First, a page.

IRR: Appoint independent experts to key growth portfolios

Appointing a credible, qualified, and non-partisan individual to lead the Treasury offers a route to depoliticising key cabinet portfolios and allowing merit to take precedence over other considerations in government.

Appointing a credible, qualified, and non-partisan individual to lead the Treasury offers a route to depoliticising key cabinet portfolios and allowing merit to take precedence over other considerations in government.

So says the Institute of Race Relations (IRR) in response to reports that, as political parties continue their negotiations over options for government formation, consideration is being given to the idea of appointing an independent minister of finance.

While the shape of a new government remains the topic of debate, considering  appointing an independent minister of finance harkens back to the appointment of Chris Liebenberg in 1994. Liebenberg’s tenure in Nelson Mandela’s cabinet enabled the new government to earn credibility with key economic and market players. Although brief, this heralded the beginning of a decade of constructive fiscal prudence that would coincide with a period of strong economic growth and the roll out of numerous social support policies, from housing to social grants. The resulting socio-economic progress also coincided with the ANC’s only period of electoral growth, with the party going on to win just short of 70% of the votes cast in the 2004 national and provincial elections.

Liebenberg became minister of finance in September 1994 after being chosen by President Mandela for the role in an unorthodox move. As Liebenberg – then the CEO of Nedbank – was not a member of Parliament or an active politician, a constitutional change, today entrenched in section 91(3)(c) of the Constitution, was necessary.

Says Hermann Pretorius, IRR head of strategic communications: “As economic growth is the fundamental challenge facing South Africa, it is encouraging that there might now be a route to reversing the damaging fiscal recklessness pushed by political interests from 2008 onwards. Since 2008, South Africa’s public debt has approximately tripled in size. Over the same period, state spending has steadily risen as a proportion of GDP. Yet, this spending, as shown in the IRR’s Slash Waste, Cut Taxes paper published earlier this year, has failed to ensure bang for buck. In fact, South Africa’s fiscal multiplier has over time turned negative, meaning wasteful and irresponsible government spending has incurred economic damage.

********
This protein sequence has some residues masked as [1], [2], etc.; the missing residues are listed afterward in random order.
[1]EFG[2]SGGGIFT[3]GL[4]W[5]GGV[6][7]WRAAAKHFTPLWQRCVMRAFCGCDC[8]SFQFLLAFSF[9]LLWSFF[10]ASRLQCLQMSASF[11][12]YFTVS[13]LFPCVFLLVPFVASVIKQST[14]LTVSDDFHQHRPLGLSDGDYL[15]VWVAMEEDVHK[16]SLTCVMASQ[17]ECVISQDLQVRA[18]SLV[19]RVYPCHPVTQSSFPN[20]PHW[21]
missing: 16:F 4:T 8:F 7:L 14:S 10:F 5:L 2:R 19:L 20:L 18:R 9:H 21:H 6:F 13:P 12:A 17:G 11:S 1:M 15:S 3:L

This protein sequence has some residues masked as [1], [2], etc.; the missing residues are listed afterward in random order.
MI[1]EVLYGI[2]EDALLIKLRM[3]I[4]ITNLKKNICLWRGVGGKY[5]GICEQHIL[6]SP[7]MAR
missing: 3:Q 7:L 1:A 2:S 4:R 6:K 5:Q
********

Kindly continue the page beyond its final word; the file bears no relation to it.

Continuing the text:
“A political meeting of minds that saw someone of the stature of Lungisa Fuzile or Daniel Mminele take over leadership of Treasury would be a welcome and critical development for South Africa as pressure mounts to get economic growth going.”

Constitutionally, two members of the cabinet can be appointed from outside the National Assembly. A finance minister appointed in this way would depoliticise this critical governmental role, going some way to ensuring that no government, whether minority or coalition, could utilise the extensive powers of the Treasury for nefarious gain. Such an appointment would be an important first step towards attracting skills to government roles and placing merit and ability above political loyalty in governmental roles.

Says Pretorius: “Beyond finance, however, the other cabinet portfolio that stands as a strong contender for the appointment of an independent expert to lead is that of mineral resources and energy. Economically, mining remains a critical sector, with the capacity and potential to drive massive job creation and attract investment. This sector has suffered extensive and unnecessary damage from decisions driven by political rather than rational and commercial interests that have curtailed the commercial viability of our country’s enormous mineral resource potential. Rolling back these policy failures would be a golden opportunity for economic recovery. An independent expert in this ministerial role would also show the commitment of a new government to dealing with the energy crisis holding South Africans back.

“It is important, however, to not lose sight of the fact that such appointments, while important, would be no magic wand. Independent experts as ministers will only succeed with the necessary political backing, from the President in particular. Beyond this political support, the competence and collaboration of civil servants will be vital to the successes independent expert ministers could achieve. As such, political parties must commit not only to the necessary leadership at the top of the finance and mineral resources and energy portfolios, but also to the support and availability of the tools to succeed.”

Media Contact: Hermann Pretorius IRR Head of Strategic Communications Tel: 079 875 4290 Email:

Media enquiries: Michael Morris Tel: 066 302 1968 Email: